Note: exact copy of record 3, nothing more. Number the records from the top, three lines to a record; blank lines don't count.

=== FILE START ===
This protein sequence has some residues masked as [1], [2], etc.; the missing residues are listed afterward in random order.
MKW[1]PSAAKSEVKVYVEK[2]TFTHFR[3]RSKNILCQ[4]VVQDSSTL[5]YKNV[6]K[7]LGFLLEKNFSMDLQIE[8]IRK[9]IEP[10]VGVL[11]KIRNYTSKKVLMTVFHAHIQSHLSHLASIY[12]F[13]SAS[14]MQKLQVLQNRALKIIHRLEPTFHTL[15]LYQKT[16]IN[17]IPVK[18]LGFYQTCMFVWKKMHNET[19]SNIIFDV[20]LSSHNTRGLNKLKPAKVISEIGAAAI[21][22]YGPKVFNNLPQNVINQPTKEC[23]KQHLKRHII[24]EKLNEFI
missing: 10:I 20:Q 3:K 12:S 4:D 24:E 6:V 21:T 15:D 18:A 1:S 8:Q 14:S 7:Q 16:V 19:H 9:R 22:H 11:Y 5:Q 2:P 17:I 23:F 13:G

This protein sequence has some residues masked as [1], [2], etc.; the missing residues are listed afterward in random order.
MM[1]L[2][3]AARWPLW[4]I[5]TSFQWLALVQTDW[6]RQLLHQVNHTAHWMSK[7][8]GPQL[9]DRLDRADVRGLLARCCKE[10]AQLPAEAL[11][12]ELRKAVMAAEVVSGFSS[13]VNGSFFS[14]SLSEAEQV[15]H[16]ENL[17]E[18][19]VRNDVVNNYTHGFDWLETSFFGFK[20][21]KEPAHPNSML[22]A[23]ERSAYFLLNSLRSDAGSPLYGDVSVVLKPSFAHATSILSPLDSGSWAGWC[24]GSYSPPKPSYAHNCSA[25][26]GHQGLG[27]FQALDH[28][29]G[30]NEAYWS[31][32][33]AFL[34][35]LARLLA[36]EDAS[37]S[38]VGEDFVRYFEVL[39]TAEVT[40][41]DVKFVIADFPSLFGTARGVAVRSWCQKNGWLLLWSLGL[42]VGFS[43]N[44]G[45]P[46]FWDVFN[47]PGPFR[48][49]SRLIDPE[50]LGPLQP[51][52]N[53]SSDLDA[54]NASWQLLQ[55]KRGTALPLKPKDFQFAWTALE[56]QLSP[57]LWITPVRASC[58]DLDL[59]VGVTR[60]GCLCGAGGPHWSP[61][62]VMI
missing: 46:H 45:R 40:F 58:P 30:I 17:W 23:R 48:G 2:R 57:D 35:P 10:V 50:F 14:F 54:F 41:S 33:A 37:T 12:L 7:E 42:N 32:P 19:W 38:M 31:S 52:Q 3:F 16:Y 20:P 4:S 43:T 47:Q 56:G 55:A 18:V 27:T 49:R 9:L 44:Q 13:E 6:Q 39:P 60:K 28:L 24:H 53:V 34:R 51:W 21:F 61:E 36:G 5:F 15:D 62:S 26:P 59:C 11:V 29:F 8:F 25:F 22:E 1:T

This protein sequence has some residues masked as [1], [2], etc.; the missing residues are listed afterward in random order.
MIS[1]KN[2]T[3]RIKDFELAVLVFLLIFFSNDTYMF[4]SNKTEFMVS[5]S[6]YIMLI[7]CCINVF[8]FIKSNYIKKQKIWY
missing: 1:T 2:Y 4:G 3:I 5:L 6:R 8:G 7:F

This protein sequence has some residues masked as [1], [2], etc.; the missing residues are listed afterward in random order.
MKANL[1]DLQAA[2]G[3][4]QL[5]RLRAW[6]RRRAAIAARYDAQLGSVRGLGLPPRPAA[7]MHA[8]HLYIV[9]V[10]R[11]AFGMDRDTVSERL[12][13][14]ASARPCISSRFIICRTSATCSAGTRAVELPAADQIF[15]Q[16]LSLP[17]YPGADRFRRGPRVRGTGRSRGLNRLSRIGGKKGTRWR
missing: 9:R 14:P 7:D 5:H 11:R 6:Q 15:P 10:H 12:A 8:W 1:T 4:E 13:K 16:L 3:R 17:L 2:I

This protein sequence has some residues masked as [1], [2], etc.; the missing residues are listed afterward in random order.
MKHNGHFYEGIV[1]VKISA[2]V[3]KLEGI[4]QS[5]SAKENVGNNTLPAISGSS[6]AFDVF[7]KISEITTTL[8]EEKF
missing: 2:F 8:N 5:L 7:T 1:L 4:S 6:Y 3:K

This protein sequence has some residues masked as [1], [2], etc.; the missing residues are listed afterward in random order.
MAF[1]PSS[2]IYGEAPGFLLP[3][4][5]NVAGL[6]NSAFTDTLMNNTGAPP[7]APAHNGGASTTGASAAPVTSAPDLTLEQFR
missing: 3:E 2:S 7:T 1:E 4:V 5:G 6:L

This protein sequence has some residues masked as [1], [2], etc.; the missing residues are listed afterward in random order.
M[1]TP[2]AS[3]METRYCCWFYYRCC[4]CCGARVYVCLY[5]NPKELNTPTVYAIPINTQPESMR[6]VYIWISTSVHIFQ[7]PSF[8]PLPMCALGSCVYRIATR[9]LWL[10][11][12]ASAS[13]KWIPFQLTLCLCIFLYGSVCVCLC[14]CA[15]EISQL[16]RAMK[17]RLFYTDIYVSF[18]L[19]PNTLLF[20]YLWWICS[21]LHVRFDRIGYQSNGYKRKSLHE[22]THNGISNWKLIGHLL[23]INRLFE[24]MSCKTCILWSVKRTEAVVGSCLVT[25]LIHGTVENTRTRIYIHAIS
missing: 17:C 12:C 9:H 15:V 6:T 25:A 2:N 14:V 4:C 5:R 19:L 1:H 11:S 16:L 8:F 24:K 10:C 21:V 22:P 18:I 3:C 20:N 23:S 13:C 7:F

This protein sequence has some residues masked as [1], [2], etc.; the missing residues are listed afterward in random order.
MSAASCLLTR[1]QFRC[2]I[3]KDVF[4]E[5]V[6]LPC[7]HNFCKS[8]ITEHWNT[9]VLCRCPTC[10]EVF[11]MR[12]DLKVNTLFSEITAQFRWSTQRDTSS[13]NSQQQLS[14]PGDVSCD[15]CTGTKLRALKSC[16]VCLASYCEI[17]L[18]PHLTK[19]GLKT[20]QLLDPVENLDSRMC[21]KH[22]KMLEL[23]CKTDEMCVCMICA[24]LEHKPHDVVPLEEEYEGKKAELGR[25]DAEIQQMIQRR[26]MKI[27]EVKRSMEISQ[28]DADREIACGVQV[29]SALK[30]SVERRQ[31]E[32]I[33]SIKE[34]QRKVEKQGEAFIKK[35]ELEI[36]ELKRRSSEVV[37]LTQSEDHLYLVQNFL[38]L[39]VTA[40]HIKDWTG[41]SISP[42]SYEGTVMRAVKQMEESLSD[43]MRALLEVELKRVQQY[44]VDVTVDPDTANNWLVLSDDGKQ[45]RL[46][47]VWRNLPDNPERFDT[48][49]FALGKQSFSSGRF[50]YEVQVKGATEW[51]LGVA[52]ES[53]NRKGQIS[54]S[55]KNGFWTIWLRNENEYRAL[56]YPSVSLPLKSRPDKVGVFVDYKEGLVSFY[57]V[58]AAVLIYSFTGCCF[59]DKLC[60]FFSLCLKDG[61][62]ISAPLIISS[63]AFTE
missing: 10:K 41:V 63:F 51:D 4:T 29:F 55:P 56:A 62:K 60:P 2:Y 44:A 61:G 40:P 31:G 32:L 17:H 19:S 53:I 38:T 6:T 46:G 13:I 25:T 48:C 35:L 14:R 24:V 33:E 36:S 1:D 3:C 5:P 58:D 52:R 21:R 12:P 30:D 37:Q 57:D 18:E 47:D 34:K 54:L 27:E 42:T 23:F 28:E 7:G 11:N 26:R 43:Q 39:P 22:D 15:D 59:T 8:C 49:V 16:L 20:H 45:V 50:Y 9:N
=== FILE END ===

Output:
This protein sequence has some residues masked as [1], [2], etc.; the missing residues are listed afterward in random order.
MIS[1]KN[2]T[3]RIKDFELAVLVFLLIFFSNDTYMF[4]SNKTEFMVS[5]S[6]YIMLI[7]CCINVF[8]FIKSNYIKKQKIWY
missing: 1:T 2:Y 4:G 3:I 5:L 6:R 8:G 7:F